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Submissions for the 48th NAACP IMAGE AWARDS closes on Monday, October 31, 2016. All entries must be submitted online at Nominees will be announced on Tuesday, December 6, 2016, and the winners will be determined by the vote of the NAACP membership. The 48th NAACP Image Awards 2017 Live Stream is recognized as the nation’s preeminent multi-cultural awards show from an African American point of view. The event celebrates the outstanding achievements and performances of people of color in the arts as well as those individuals or groups who promote social justice through their creative endeavors.

Event: NAACP Image Awards Live
Date: 11 February 2017
Place: Pasadena Civic Auditorium
TV Info: naacpimageawards2017live.co

Submissions for the 48th NAACP IMAGE AWARDS can be submitted by producers, studios/networks, agents, managers or publicists in the categories of motion picture, television, recording, and literature. The eligibility period for all projects is January 1, 2016 through Watch NAACP Image Awards December 31, 2016. In addition, projects in the motion picture category (and individual achievements within that category) must have been initially released and distributed in the U.S. with a minimum commercial theatrical run in Los Angeles or New York for seven (7) consecutive days.

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All entries are evaluated and narrowed to the top five in each category by members of the NAACP IMAGE AWARDS Nominating Committees, which are comprised of individuals within the entertainment industry (studio/network executives, actors, artists, managers, agents, publicists, journalists, literary agents, and others) and NAACP Board members, NAACP Image Awards 2017 Live Foundation Trustees, NAACP staff, and key interfaces. The 48th NAACP IMAGE AWARDS will be nationally telecast live on TV One on Saturday, February 11, 2017, as a two-hour special from the Pasadena Civic Auditorium. The telecast will also include a 90-minute pre-show from the star-studded red carpet.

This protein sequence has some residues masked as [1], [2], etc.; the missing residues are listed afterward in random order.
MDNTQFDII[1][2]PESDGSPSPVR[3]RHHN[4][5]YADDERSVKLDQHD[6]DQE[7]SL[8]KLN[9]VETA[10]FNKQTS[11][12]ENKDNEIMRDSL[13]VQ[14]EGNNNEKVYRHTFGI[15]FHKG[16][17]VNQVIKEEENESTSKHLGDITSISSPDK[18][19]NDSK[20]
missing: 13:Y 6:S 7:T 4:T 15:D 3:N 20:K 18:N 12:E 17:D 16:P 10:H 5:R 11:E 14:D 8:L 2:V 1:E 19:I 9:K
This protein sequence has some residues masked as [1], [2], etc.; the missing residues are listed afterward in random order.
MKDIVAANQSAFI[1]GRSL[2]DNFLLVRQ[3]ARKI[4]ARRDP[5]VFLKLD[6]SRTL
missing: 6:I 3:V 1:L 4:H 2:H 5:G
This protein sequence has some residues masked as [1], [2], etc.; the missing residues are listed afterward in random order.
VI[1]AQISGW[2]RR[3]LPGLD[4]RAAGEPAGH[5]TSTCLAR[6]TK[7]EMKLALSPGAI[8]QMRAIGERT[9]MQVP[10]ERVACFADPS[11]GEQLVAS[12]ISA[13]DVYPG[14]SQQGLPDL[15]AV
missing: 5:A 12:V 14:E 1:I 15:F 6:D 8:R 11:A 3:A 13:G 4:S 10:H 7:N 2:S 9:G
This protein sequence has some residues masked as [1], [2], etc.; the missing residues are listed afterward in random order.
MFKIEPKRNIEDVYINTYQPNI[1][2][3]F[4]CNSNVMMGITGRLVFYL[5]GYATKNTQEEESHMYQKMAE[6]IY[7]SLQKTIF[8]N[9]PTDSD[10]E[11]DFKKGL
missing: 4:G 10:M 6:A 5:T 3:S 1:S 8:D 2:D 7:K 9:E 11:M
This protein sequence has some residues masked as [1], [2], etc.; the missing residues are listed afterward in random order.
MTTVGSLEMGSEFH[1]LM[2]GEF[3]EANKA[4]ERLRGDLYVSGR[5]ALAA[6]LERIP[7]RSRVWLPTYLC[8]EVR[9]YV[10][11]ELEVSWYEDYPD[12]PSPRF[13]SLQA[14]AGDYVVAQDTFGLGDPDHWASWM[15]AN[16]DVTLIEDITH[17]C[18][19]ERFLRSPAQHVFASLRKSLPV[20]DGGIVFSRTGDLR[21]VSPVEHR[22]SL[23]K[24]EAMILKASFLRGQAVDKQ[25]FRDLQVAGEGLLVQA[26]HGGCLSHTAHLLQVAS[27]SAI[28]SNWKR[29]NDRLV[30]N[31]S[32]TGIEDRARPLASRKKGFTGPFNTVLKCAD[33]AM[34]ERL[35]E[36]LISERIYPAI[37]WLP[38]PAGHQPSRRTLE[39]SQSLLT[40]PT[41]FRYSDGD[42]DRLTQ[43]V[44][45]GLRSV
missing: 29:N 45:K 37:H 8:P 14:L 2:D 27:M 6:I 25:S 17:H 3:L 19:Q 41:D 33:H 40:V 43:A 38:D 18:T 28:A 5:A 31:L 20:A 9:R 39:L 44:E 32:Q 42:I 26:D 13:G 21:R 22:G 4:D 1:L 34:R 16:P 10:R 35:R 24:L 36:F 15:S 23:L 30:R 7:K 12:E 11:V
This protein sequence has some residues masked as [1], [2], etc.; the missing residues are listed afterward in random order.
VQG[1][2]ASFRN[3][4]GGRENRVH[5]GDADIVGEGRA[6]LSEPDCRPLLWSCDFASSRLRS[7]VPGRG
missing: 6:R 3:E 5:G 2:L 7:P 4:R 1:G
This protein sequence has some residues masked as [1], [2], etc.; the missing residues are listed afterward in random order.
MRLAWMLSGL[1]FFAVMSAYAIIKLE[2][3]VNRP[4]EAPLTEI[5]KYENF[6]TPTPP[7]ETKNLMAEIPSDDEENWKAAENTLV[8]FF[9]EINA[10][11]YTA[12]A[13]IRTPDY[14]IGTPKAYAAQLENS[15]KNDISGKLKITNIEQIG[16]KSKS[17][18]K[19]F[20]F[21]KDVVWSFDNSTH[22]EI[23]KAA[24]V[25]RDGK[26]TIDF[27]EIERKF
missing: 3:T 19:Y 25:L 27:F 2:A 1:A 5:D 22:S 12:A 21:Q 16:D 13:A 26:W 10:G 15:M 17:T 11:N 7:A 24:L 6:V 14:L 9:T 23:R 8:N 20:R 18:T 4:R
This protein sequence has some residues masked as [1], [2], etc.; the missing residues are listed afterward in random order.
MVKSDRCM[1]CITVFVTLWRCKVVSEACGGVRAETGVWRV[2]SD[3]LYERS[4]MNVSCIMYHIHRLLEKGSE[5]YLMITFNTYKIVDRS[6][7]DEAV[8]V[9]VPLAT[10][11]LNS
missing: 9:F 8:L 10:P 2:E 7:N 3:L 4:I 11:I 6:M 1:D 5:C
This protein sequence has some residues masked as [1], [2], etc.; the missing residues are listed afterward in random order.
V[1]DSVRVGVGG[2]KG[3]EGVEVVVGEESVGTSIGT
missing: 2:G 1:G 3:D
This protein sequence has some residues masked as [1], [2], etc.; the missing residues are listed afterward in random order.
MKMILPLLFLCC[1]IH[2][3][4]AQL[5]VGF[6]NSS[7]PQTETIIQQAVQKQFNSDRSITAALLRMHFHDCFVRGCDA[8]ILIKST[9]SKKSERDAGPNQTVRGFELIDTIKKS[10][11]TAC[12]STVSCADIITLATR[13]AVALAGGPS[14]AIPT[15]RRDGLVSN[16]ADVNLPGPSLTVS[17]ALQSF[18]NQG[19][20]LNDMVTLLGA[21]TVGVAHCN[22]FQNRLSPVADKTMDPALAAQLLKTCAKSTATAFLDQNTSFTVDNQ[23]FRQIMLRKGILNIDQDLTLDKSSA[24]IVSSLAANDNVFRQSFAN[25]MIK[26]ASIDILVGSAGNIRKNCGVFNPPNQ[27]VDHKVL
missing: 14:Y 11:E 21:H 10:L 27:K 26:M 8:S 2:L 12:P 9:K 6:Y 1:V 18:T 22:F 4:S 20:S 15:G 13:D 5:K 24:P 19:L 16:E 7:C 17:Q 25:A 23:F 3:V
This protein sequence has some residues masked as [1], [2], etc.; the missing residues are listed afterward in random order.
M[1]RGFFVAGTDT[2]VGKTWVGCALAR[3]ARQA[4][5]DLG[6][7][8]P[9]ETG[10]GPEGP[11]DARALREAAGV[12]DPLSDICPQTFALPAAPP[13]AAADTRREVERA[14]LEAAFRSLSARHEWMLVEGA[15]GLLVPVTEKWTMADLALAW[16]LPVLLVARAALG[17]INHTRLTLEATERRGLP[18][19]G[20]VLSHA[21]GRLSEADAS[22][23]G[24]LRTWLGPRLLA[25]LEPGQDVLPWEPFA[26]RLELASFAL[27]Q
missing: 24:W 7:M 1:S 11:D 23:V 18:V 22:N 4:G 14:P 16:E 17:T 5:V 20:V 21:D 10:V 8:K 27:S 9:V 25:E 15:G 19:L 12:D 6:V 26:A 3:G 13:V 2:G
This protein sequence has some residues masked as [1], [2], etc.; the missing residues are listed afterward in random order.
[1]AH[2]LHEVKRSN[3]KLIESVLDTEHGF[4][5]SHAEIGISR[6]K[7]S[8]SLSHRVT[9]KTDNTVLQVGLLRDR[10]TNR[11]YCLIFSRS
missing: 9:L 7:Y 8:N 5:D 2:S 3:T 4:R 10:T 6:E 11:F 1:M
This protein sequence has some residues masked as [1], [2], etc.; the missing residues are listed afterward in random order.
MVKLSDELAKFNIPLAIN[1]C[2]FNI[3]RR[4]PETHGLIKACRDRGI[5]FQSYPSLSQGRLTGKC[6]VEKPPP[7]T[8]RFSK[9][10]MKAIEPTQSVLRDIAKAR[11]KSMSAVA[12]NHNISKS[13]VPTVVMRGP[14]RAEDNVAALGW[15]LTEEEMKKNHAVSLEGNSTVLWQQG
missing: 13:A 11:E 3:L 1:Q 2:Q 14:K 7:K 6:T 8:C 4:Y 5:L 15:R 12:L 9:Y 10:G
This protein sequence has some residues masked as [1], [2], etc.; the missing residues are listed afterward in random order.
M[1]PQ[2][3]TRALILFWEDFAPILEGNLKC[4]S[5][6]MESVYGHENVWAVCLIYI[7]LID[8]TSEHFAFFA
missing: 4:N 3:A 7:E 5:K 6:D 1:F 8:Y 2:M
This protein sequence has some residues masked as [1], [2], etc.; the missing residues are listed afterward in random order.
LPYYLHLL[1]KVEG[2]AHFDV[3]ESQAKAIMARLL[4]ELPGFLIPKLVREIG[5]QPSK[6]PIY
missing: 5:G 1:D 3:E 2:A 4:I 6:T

AMC Theatres is the 48th NAACP IMAGE AWARDS Submissions sponsor.As stars nominated for the 47th annual NAACP Image Awards gathered at the Beverly Hilton in L.A. for a celebratory luncheon Saturday, the hottest topic was that other awards show: the outrage over the Oscars’ all-white acting nominations, debate about a boycott and just how host Chris Rock should tackle the controversy.

Rock is staying on as host and rewriting the show to highlight the issue, Oscars producer Reggie Hudlin has said. “I think Chris Rock should let them have it and he will,” Laverne Cox, an Image supporting actress nominee for Orange Is the New Black, told PEOPLE. “Chris Rock will give us life.” Cox hopes the controversy will lead to “a more diverse Academy” – and most importantly, she says, people of color need more opportunities in Hollywood.  “Viola Davis said something really beautiful in her Emmy speech, she said ‘We can’t get NAACP Image Awards 2017 for roles that don’t exist,’ so we need to be cast in more roles,” Cox says. “We need to have people of color and diverse people behind the cameras.Cox says she’ll probably watch the Oscars. “It’s a ritual for me … it’s hard to imagine not watching the Oscars.” And Will Smith and wife Jada Pinkett Smith‘s decision to skip the show? “I would never tell the Smiths what they should or shouldn’t do,” Cox says. “But I will give a shout out to their beautiful son Jaden. I love their kids so much.”

How To Watch NAACP Image Awards 2017 Live Online Coverage and News Update?

Joe Morton, an Image nominee for TV’s Scandal, opposes any boycott. “I think boycotting the Oscars is doing it too late,” he says. “If you’re talking about diversity and you re upset at the fact that there aren’t enough nominations for black writers, actors and directors, then boycott the film before it gets to the Oscars. At the box office, that’s where people really feel it.” The actor went on to explain that he decides what he is going to watch with that very criteria in mind. “When I watch a film I say, ‘Well, there is nobody who is black in this film,’” the actor continued. Or this story is about something that there could never be anybody black in this story. You have to think ahead before you get to the ballot box. In this case, it’s about the box office.”

Alan Wenkus, an Oscar nominee for co-writing Straight Outta Compton, says all four of its nominated writers (who are all white) will be attending the Oscars, despite the movie’s snub for Best Picture, directing and acting. “I’m going to honor Straight Outta Compton,” says Wenkus. “The Academy invited us, there are four writers and we are all going. We’re there for Ice Cube and Dre and the cast and directors. This is what N.W.A. does. They stir things up, they shine light on issues and now they’re doing it again.” Wenkus notes NAACP Image Awards 2017 Live Stream that Compton director F. Gary Gray was invited to join the Academy this year, though he missed out on a directing nomination. “He’s an amazing, talented guy,” Wenkus says. “He was invited in before all this. I do not think people should boycott the Oscars. I think we need to come together and I think we need to do more projects for the Academy to look at.”